The sea-blooms and the oozy woods which wear
    The sapless foliage of the ocean, know

    Thy voice, and suddenly grow grey with fear,
    And tremble and despoil themselves: O hear!

    IV

    If I were a dead leaf thou mightest bear;
    If I were a swift cloud to fly with thee;
    A wave to pant beneath thy power, and share

    The impulse of thy strength, only less free
    Than thou, O Uncontrollable! If even
    I were as in my boyhood, and could be

    The comrade of thy wanderings over Heaven,
    As then, when to outstrip thy skiey speed
    Scarce seemed a vision; I would ne'er have striven

    As thus with thee in prayer in my sore need.
    Oh! lift me as a wave, a leaf, a cloud!
    I fall upon the thorns of life! I bleed!

    A heavy weight of hours has chained and bowed
    One too like thee: tameless, and swift, and proud.

    V

    Make me thy lyre, even as the forest is:
    What if my leaves are falling like its own!
    The tumult of thy mighty harmonies

    Will take from both a deep, autumnal tone,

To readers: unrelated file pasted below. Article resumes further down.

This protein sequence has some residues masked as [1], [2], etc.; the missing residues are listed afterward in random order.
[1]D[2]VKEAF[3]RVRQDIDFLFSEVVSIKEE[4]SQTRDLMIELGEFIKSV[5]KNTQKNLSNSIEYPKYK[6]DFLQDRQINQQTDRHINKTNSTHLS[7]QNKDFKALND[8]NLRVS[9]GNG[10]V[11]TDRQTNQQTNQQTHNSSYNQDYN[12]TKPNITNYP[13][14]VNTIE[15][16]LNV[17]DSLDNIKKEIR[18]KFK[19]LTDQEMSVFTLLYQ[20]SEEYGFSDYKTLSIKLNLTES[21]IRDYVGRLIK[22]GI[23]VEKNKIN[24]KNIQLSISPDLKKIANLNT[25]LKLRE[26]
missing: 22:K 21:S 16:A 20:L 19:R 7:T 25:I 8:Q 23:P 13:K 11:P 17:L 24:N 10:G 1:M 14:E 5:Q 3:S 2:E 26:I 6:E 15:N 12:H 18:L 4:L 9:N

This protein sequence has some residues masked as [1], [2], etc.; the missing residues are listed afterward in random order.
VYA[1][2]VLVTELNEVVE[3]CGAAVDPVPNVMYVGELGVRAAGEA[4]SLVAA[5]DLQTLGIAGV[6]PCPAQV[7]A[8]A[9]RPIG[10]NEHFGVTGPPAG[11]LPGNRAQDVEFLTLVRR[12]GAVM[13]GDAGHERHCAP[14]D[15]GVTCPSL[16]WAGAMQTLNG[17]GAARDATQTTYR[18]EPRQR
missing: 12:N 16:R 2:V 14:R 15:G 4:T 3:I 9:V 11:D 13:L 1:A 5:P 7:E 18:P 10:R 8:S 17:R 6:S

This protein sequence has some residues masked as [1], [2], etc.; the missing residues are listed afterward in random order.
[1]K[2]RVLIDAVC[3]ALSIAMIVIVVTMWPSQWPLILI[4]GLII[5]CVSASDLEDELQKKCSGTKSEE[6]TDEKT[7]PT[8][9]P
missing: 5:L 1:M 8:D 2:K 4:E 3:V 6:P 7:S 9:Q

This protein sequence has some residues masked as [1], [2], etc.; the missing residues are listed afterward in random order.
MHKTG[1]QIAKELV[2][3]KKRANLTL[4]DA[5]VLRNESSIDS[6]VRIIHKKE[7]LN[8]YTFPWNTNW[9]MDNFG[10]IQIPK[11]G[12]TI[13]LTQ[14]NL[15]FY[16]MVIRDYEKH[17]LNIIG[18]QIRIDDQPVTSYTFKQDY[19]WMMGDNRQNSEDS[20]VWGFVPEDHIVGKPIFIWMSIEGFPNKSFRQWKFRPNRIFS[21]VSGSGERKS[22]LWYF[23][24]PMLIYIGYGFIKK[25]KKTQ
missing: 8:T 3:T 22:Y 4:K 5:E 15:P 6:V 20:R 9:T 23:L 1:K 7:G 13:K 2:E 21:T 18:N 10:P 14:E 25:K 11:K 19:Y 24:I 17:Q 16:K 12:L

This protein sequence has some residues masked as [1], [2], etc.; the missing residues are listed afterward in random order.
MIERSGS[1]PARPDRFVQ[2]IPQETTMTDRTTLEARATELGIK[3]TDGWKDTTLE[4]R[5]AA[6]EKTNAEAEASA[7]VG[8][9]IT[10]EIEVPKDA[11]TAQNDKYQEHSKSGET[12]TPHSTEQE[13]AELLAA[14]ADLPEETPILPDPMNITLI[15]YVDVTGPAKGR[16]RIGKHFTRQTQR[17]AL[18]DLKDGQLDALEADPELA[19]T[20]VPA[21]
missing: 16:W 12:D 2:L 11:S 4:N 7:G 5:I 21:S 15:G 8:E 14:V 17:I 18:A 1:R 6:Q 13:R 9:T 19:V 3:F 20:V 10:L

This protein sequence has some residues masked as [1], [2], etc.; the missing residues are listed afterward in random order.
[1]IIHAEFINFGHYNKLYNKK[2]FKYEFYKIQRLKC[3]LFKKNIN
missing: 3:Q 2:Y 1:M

Sweet though in sadness. Be thou, Spirit fierce,
    My spirit! Be thou me, impetuous one!

    Drive my dead thoughts over the universe,
    Like wither'd leaves, to quicken a new birth!
    And, by the incantation of this verse,

    Scatter, as from an unextinguished hearth
    Ashes and sparks, my words among mankind!
    Be through my lips to unawakened Earth

    The trumpet of a prophecy! O Wind,
    If Winter comes, can Spring be far behind?

    ***
    It's hard to read this poem in the 21st century with a mind free of irony. I didn't love this poem. I was a little bored by Shelley's raptures. Section V stood out though. The idea of the wind playing on objects or people as if they are instruments is cliche now. Maybe it was old then, too. I don't know. But I enjoyed this development of that idea and Shelley's taking it beyond that to the point where the narrator implores the west wind to blow through his mouth, sending his words into the world. That's a different image.